Unfortunately, scientists are not sure exactly how CBD works within the endocannabinoid system. Some people believe that CBD has the opposite effect on the endocannabinoid system as THC. Where THC reduces the amount of endocannabinoids produced by the body, CBD works indirectly by stimulating the endocannabinoid system to produce more endocannabinoids.

Another suggestion is that CBD prevents certain chemicals from breaking down, helping to boost parts of the endocannabinoid system.

Some researchers believe that certain medical conditions are linked to problems within the endocannabinoid system and that by using CBD, the system is able to regain function again.

Regardless of the exact method of action of CBD, research suggests that it can be beneficial in treating many symptoms and health problems, including inflammation, pain, stress and sleeping problems.

Unlike THC, CBD doesn’t cause a “high” and isn’t considered to be addictive. Seeing as CBD doesn’t link directly to cannabinoid receptors, there’s no risk for the same cycle of dependency as with THC, meaning the endocannabinoid system can function normally when CBD is consumed.

Cannabidiol is considered safe for adults. The only common side-effects currently known are tiredness, changes in appetite and diarrhea. Ongoing research is still being done regarding other potential side-effects of CBD, as well as the effects of CBD on various organs and bodily functions.

However, a lot of research has also been performed regarding the benefits of CBD, and in many cases, the benefits far outweigh potential side-effects. So far, studies have mainly focused on CBD as an alternative treatment for conditions such as epilepsy and psychiatric disorders. But CBD has also been studied for its potential benefits in other areas, such as pain relief, heart disease and inflammation.

Is CBD Legal?

As mentioned earlier, The Hemp Farming Act opens up many doors for the legality of CBD products. However, a lot of debate still surrounds the legality if CBD. Even though CBD has no risk for dependency, the DEA still classifies cannabis as a Schedule I substance due to the THC content. Despite the fact that CBD isn’t addictive, the fact that it’s derived from cannabis, makes it a cannabis product, which means it doesn’t carry the DEA’s approval.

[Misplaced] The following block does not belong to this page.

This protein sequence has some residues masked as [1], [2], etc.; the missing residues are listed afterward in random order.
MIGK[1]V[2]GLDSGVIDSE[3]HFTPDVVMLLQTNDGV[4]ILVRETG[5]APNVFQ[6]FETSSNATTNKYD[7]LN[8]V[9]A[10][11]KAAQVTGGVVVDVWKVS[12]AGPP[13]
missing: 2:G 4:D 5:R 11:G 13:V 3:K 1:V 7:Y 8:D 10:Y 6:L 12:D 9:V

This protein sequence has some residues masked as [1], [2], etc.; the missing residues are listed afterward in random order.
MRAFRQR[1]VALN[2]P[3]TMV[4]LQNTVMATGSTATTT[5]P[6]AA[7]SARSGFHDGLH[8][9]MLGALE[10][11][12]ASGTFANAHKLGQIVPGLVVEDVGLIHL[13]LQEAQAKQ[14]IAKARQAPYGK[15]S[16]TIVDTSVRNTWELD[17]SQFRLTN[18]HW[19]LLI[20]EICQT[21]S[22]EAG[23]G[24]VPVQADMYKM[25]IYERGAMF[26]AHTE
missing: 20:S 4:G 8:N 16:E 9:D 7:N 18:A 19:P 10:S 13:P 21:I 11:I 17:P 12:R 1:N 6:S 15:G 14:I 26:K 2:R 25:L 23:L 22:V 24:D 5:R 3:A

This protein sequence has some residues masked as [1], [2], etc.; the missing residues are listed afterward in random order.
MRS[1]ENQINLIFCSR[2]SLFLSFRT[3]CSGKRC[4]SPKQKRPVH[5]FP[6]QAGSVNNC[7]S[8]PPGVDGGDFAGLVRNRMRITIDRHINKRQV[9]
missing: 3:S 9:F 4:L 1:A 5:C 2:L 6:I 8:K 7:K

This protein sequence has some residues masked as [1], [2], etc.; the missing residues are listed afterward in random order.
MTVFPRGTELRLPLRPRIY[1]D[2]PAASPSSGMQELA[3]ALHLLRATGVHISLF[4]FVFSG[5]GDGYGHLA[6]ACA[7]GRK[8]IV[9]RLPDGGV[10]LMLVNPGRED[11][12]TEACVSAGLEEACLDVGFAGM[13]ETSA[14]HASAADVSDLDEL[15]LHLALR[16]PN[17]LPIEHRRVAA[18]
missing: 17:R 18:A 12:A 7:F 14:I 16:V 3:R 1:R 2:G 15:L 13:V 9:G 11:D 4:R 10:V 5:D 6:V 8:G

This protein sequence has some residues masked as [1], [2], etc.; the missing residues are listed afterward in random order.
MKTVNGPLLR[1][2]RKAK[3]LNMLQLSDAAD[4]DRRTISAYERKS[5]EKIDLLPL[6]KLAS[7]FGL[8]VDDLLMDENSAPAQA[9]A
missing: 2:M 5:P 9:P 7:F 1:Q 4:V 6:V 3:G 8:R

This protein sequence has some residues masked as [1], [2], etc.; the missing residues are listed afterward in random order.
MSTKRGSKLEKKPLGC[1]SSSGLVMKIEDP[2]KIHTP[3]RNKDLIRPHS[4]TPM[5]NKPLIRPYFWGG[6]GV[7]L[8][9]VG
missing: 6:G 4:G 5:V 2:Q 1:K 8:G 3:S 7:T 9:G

Usually, owning or distributing a Schedule I substance is illegal and punishable by law, but because of legalization of industrial hemp, owning and distributing cannabis and cannabis products is legal, so long as they don’t contain more than 0.03% THC.

This means that, on a practical level, cannabis can’t be treated like other Schedule I substances, as this would be a conflict in the law. This is why there’s a wide outcry for the legalization of cannabis and cannabis products so long as they are derived from industrial hemp, as this would enable the DEA to control THC, while allowing CBD and other non-addictive cannabis products to be 100% legal.

The overall outlook for CBD is good, however, as a lot of conflicting laws currently exist regarding the use of cannabis, which is placing increasing pressure on the DEA to reclassify certain cannabis products.

Should You Use CBD?

At this stage, using CBD is an option that some people will find more attractive than others. If you’re considering CBD, there’s no guarantee that it will work for whatever health problem you are hoping to treat.

The best way to know whether or not CBD can work for you is to try it for yourself. When starting CBD, keep track of your health and monitor whether it’s improving or remaining the same. Also keep track of what might be potential side-effects.

After using CBD for some time, decide whether or not it’s working for you and make a final choice regarding whether or not you’ll continue to use it.